The worst thing to happen to journalism in the year of 2017 wasn’t President Donald Trump with his allegations of “fake news,” or even his taunting of honest reporters as enemies of the American people.
Whenever this president makes such statements, he marks himself as a charlatan appealing to people who are easily bamboozled. The entire country’s IQ drops 10 points with every such presidential utterance.
Still, the worst occurrence in journalism this year was the death of Jimmy Breslin early last spring. The best description of Breslin, the great New York newspaper columnist, came from another newspaper legend, the late Jack Newfield.
Breslin was “Charles Dickens disguised as Archie Bunker,” Newfield said.
He meant that the gruff Breslin wrote about people otherwise ignored by most of the human race. Before Breslin, the big-name newspaper columnists were those such as Walter Lippmann and Arthur Krock. They spoke to nobody below a secretary of state.
Breslin said those kind of columnists “sit in their offices and write term papers.”
The year ends, and we should remember Breslin rummaging through police precincts and courthouses and street corners. He had an instinct for figuring out bullies, too, including Donald J. Trump.
We could use him right now.
Here’s Breslin nearly three decades ago, when Trump was just beginning to tell lies in public. Trump took out full-page ads in the New York newspapers, falsely accusing four African-American kids of mugging a young lady jogging in Central Park. Trump wanted the four kids executed.
“Beware,” Breslin wrote, “the loudmouth taking advantage of the situation and appealing to a crowd’s meanest nature. … Such violent language sounds as if it were coming from someone who walks around with bodyguards.”
Those kids were exonerated many years ago – but Trump still hasn’t apologized.
For those who imagined Trump a classy real estate mogul back then, Breslin wrote, “His profits come from crap games and slot machines in Atlantic City, the bulk of that, the slot machines, coming from old people who go down there with their social security checks.”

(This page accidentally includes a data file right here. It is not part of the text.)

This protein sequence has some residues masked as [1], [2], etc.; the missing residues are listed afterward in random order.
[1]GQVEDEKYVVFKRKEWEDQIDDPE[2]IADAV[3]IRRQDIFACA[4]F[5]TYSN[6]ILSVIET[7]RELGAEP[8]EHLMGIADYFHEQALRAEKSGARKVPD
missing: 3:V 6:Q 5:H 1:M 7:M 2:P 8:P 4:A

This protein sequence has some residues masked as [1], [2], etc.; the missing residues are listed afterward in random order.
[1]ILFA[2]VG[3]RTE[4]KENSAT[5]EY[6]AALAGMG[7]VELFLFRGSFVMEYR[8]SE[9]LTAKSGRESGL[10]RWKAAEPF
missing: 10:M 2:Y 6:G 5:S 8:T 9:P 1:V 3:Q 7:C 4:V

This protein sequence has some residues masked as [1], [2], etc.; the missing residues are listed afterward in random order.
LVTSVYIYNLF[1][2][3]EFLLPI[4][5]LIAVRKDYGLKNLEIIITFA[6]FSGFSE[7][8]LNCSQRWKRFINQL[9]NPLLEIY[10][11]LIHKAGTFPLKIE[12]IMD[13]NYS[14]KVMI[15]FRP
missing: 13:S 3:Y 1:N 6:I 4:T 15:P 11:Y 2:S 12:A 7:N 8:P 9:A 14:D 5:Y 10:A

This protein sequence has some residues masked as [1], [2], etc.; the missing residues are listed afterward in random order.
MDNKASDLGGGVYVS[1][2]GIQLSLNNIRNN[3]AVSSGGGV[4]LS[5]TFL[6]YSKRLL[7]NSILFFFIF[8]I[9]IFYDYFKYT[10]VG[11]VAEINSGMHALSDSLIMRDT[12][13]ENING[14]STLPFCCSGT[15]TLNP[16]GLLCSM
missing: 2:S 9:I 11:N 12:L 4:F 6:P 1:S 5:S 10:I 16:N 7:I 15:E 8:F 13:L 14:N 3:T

But let’s not dwell too long on Trump.
This is about Breslin, who got away from us last March, at 88, after half a century of writing thousands of newspaper columns and a couple of dozen books.
We need his kind of reporting today – the kind that goes beyond official hearings in fancy boardrooms and examines, instead, how ordinary people’s lives are affected by those in power.
I had a few drinks with Breslin one night at the old downtown Hilton bar at the tail end of the Watergate era, when the Washington Post’s Woodward and Bernstein had just helped expose Richard Nixon’s crimes and American newspapers still imagined they had a bright future.
“I never had an easy day in the newspaper business,” Breslin said. He sat there with his tie undone, his shirt open, his hair all over the place.
“This is the worst year in the history of newspapers,” he said. “They talk about the Watergate scandal, but hell, it was only two guys, nobody else. All the big shots are strutting around, really proud, pounding their chests over Watergate. But what did they do? Without the Washington Post, it’s nowhere.”
Today, we have different political investigations. So the TV photographers set themselves up in Capitol Hill hearing rooms, and the analysts perch in their studios.
But it’s up to actual reporters, getting beyond the formal hearing rooms, digging through legal records, cultivating sources along the police precincts and the courthouses and the streets, to get past the formal pronouncements.
That’s where Jimmy Breslin was at his best. That’s where, at the end of a year filled with lies and distractions from the politically powerful, we miss him most.
A former Baltimore Sun columnist and WJZ-TV commentator, Michael Olesker is the author of six books, most recently “Front Stoops in the Fifties: Baltimore Legends Come of Age” (Johns Hopkins University Press).